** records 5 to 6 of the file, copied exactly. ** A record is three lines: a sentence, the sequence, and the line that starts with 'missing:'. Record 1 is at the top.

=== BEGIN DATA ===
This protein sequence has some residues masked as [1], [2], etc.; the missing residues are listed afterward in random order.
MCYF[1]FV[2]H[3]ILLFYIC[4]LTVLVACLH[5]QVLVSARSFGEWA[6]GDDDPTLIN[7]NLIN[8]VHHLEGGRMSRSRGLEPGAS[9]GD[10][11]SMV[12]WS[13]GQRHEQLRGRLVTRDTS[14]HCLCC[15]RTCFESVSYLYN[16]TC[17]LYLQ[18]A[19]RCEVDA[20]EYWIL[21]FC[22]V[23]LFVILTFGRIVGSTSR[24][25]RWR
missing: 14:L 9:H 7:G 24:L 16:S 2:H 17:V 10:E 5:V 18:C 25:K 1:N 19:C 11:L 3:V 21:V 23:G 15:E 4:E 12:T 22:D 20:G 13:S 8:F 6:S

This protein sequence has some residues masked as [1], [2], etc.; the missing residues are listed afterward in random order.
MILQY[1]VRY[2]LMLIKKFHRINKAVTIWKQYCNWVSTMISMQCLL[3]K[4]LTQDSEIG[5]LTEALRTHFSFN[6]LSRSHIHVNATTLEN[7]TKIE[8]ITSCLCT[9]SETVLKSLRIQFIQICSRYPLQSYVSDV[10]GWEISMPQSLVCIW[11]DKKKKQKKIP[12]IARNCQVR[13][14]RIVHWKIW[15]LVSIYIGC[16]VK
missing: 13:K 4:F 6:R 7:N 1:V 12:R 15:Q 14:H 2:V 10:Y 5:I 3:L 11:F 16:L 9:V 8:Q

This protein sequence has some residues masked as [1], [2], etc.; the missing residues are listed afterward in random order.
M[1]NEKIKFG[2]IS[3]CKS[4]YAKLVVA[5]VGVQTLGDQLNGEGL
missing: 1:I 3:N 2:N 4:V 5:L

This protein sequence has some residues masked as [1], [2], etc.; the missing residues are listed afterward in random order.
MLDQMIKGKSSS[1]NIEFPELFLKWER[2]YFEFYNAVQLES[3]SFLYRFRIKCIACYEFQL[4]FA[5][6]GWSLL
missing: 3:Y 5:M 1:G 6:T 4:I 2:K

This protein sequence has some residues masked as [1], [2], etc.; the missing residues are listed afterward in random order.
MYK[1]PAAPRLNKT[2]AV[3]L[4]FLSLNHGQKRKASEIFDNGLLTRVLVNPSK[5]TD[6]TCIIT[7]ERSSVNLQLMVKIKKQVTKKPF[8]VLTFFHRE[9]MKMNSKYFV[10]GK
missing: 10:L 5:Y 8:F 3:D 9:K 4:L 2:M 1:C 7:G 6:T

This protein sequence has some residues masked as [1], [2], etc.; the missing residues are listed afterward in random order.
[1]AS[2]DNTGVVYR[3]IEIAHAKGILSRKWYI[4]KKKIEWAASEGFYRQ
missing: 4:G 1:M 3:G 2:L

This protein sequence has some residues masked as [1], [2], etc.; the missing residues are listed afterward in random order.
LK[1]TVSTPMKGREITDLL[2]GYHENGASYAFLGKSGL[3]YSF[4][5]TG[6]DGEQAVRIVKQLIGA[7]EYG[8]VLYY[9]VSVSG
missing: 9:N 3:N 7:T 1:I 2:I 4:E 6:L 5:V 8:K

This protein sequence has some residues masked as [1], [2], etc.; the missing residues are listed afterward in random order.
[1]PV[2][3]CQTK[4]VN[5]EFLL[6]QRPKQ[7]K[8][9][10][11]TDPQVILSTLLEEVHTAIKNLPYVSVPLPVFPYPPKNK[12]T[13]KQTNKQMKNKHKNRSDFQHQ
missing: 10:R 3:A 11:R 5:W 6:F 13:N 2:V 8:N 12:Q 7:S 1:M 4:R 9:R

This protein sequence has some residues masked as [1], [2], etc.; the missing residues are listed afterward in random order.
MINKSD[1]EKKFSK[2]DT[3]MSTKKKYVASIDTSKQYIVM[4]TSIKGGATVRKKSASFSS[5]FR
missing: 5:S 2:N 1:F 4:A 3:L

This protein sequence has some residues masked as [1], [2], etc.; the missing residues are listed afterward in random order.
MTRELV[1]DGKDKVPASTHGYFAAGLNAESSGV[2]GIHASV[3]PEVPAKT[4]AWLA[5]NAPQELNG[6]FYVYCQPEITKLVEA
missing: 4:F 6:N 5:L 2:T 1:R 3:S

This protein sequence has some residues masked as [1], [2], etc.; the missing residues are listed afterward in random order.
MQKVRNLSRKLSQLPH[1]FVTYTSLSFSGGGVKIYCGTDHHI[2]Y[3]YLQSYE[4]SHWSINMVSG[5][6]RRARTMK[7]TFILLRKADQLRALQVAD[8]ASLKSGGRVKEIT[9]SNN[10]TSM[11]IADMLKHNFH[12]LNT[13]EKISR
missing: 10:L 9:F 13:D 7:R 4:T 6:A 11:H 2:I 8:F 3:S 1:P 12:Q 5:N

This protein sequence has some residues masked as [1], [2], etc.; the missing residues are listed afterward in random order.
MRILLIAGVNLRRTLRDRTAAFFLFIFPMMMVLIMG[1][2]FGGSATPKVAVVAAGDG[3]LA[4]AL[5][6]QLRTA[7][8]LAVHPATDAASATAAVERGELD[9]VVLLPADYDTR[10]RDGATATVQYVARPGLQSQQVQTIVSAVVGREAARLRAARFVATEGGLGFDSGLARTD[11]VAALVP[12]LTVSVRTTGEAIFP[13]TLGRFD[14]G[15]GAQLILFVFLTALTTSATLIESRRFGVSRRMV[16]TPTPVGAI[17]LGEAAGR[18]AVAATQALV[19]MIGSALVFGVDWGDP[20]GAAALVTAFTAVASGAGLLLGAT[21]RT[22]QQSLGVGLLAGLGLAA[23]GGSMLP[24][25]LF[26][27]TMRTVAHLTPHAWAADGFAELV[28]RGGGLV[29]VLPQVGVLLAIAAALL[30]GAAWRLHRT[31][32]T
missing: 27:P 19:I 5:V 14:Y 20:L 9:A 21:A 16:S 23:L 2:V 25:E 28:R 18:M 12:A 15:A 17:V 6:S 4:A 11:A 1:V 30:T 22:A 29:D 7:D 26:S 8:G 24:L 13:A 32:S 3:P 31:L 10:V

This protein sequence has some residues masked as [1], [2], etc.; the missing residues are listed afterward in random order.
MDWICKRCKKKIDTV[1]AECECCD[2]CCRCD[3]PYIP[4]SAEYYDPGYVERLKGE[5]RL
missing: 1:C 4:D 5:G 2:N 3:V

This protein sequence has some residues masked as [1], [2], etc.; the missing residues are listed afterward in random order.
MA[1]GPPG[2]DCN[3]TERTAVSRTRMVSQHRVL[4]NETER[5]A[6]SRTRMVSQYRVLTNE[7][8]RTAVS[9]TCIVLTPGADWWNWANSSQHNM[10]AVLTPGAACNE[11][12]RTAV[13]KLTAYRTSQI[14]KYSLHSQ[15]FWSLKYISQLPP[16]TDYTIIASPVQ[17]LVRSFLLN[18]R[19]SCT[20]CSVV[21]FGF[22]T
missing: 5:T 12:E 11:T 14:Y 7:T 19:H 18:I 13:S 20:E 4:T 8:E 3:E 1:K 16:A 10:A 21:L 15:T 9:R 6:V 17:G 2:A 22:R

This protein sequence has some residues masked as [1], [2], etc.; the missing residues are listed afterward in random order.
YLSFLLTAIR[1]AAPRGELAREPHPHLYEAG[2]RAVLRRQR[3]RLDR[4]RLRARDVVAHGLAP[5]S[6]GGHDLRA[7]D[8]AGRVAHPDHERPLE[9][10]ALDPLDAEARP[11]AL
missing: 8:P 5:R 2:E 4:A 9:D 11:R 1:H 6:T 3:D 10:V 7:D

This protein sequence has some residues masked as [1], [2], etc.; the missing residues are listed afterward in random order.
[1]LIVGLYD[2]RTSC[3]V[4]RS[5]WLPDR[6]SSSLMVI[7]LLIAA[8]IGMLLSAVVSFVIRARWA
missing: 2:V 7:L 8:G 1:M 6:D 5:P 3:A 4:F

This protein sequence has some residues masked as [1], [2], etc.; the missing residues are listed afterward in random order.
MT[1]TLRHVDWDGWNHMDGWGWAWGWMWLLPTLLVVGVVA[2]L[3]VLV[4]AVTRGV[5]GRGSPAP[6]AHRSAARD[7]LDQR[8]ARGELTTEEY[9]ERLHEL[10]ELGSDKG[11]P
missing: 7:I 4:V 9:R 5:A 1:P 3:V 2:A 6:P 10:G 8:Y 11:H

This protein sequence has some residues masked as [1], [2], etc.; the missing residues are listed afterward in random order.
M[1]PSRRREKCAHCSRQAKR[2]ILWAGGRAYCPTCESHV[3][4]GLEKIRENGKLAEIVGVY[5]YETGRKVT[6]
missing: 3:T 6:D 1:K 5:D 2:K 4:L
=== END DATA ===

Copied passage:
This protein sequence has some residues masked as [1], [2], etc.; the missing residues are listed afterward in random order.
MYK[1]PAAPRLNKT[2]AV[3]L[4]FLSLNHGQKRKASEIFDNGLLTRVLVNPSK[5]TD[6]TCIIT[7]ERSSVNLQLMVKIKKQVTKKPF[8]VLTFFHRE[9]MKMNSKYFV[10]GK
missing: 10:L 5:Y 8:F 3:D 9:K 4:L 2:M 1:C 7:G 6:T

This protein sequence has some residues masked as [1], [2], etc.; the missing residues are listed afterward in random order.
[1]AS[2]DNTGVVYR[3]IEIAHAKGILSRKWYI[4]KKKIEWAASEGFYRQ
missing: 4:G 1:M 3:G 2:L